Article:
Photo 12: I built up the wolf with the same process I used for Steve, and then created a base. The idea was to make a Minecraft inspired version of a classical marble base. I used MDF wood, since it is very smooth, and pretty dense. The weight would help balance the statue and keep the figures grounded.
Photo 13: The final step was painting. The entire piece was sprayed with white lacquer, and then I "marbleized" it. I used a technique I learned many years ago when I did scenic painting for movie sets. It's quick and easy once you get the hang of it. I start with acrylic gel gloss medium, add touches of paynes gray and white, and use a large brush to create streaks that I blend in randomly. By doing this multiple times in layers, it forms a convincing marble effect.
Photo 14: Here is the sculpted clay cover for "The Book of the Nether", or the "Nethernomicon." This was the piece I designed for the museum's library. The category was "medieval books", and I had some ideas for lavishly bound, gold guilded tomes, but I asked Lydia if I could have more fun with it instead. She gave me free reign, so I created this ancient volume of Nether secrets, written in a long forgotten hand, and bound in Creeper hide and wolf fur.
Lydia had mentioned the possibility of a Minecraft art show earlier in the year, but by the time dates were chosen and the red tape was worked out, I had less than a month to create all the pieces. Mojang would have been fine with fewer displays, but they are huge supporters of my work, and I knew Lydia envisioned the experience encompassing the entire museum, so I did my best to make an installation for as many of the exhibit halls as possible. This meant working on multiple pieces simultaneously. I am trying to lay out progress for you here in linear fashion, but in reality, when glue was drying on the statue, I was sculpting on the book. And while this piece was in the mold, I was working on the paintings, etc.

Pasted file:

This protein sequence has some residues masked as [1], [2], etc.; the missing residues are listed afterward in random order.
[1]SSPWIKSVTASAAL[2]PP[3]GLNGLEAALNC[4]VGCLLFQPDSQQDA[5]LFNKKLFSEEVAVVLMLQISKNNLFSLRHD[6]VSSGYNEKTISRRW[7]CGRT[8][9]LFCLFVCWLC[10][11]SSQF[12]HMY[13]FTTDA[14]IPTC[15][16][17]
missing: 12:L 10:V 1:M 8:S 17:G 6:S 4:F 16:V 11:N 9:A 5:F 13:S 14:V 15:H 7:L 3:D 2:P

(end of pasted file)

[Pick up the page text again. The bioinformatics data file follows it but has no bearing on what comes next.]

Photo 15: After the sculpture was molded in silicone, three copies were cast. The first one became the front cover. The second one became the back cover, but I cut out the Creeper's eye and mouth pixels, and replaced them with the surrounding full pixels of the third copy. This help me avoid having to sculpt and mold a back cover. The finished castings were primed, and base coated in a dark olive. I then went in with various shades of green and dry brushed the individual scales. I went darker and grayer than the usual Creeper colors, as I wanted the hide to appear dead and tanned. To further this effect, I did a wash of burnt umber, so the deep areas would shadow, and the greens would mute out a bit.
Photo 16: If you are a fan of 80's horror films, you will easily recognize the influence of the Necronomicon from Sam Rami's original Evil Dead. And if you've seen my interpretation of The Anatomy of a Creeper statue from The Museum of Mojang at PAX 2012, you will be familiar with my understanding of what Creeper skin looks like in our world. I drilled holes along the covers, and used a hemp twine to stitch up the edges in order to break away from the "sculpted" feeling. I also sewed up the eyes and mouth, as the last thing I wanted was for this book to come to life in the museum and start biting people!
Photo 17: Everyone knows that ancient books contain hundreds of pages, especially when they are chronicling unspoken tales of the Nether. I didn't have the time, nor the content, to create a huge volume of pages, so I created a large section of false pages. This consisted of several sheets of plywood stacked and glued together, then cut to a dimension smaller than the cover on three sides, but extending out to the spine on one side. I cut a hole in the center to make the overall piece lighter. The styrene dividers in the middle are supports, so the thin styrene sheet I used to cover the hole couldn't collapse in. I used an xacto knife to notch out a strip of styrene like a rake, and dragged it along a fresh coat of Bondo to create the illusion of pages.